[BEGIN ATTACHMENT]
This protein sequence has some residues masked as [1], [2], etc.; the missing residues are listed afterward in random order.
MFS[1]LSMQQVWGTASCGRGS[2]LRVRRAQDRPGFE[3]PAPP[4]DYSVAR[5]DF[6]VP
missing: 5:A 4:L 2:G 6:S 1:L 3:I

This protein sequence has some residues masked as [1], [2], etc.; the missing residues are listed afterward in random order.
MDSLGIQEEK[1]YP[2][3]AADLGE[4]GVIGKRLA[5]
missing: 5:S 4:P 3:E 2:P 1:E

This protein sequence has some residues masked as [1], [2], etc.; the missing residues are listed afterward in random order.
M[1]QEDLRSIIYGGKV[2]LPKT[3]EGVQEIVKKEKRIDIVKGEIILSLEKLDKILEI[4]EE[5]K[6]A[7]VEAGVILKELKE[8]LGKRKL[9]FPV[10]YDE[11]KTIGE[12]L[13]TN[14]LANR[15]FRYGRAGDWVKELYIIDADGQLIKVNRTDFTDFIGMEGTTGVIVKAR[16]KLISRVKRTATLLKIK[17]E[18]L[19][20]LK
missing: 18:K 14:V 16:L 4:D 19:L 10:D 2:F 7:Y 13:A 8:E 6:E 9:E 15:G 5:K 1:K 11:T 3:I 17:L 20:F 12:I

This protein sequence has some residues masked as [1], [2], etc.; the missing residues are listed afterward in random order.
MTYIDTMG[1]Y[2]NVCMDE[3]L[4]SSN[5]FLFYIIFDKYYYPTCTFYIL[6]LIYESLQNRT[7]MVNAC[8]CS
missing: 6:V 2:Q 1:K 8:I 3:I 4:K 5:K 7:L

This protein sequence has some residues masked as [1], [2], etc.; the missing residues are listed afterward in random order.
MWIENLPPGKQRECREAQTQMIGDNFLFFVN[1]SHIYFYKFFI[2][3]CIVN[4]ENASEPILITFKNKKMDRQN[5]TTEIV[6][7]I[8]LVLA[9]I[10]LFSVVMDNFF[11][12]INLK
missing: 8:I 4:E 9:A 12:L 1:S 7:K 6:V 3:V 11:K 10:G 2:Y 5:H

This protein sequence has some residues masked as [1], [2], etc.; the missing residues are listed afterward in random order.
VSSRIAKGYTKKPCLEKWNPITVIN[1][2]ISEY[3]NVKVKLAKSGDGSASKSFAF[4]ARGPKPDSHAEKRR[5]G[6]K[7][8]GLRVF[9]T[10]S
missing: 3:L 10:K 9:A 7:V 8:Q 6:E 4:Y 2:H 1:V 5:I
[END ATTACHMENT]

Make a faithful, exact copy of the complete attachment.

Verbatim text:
This protein sequence has some residues masked as [1], [2], etc.; the missing residues are listed afterward in random order.
MFS[1]LSMQQVWGTASCGRGS[2]LRVRRAQDRPGFE[3]PAPP[4]DYSVAR[5]DF[6]VP
missing: 5:A 4:L 2:G 6:S 1:L 3:I

This protein sequence has some residues masked as [1], [2], etc.; the missing residues are listed afterward in random order.
MDSLGIQEEK[1]YP[2][3]AADLGE[4]GVIGKRLA[5]
missing: 5:S 4:P 3:E 2:P 1:E

This protein sequence has some residues masked as [1], [2], etc.; the missing residues are listed afterward in random order.
M[1]QEDLRSIIYGGKV[2]LPKT[3]EGVQEIVKKEKRIDIVKGEIILSLEKLDKILEI[4]EE[5]K[6]A[7]VEAGVILKELKE[8]LGKRKL[9]FPV[10]YDE[11]KTIGE[12]L[13]TN[14]LANR[15]FRYGRAGDWVKELYIIDADGQLIKVNRTDFTDFIGMEGTTGVIVKAR[16]KLISRVKRTATLLKIK[17]E[18]L[19][20]LK
missing: 18:K 14:V 16:L 4:D 19:L 10:D 2:F 7:Y 13:A 8:E 6:E 9:E 15:G 5:K 1:K 11:T 3:I 17:L 20:F 12:I

This protein sequence has some residues masked as [1], [2], etc.; the missing residues are listed afterward in random order.
MTYIDTMG[1]Y[2]NVCMDE[3]L[4]SSN[5]FLFYIIFDKYYYPTCTFYIL[6]LIYESLQNRT[7]MVNAC[8]CS
missing: 6:V 2:Q 1:K 8:I 3:I 4:K 5:K 7:L

This protein sequence has some residues masked as [1], [2], etc.; the missing residues are listed afterward in random order.
MWIENLPPGKQRECREAQTQMIGDNFLFFVN[1]SHIYFYKFFI[2][3]CIVN[4]ENASEPILITFKNKKMDRQN[5]TTEIV[6][7]I[8]LVLA[9]I[10]LFSVVMDNFF[11][12]INLK
missing: 8:I 4:E 9:A 12:L 1:S 7:K 6:V 3:V 11:K 10:G 2:Y 5:H

This protein sequence has some residues masked as [1], [2], etc.; the missing residues are listed afterward in random order.
VSSRIAKGYTKKPCLEKWNPITVIN[1][2]ISEY[3]NVKVKLAKSGDGSASKSFAF[4]ARGPKPDSHAEKRR[5]G[6]K[7][8]GLRVF[9]T[10]S
missing: 3:L 10:K 9:A 7:V 8:Q 6:E 4:Y 2:H 1:V 5:I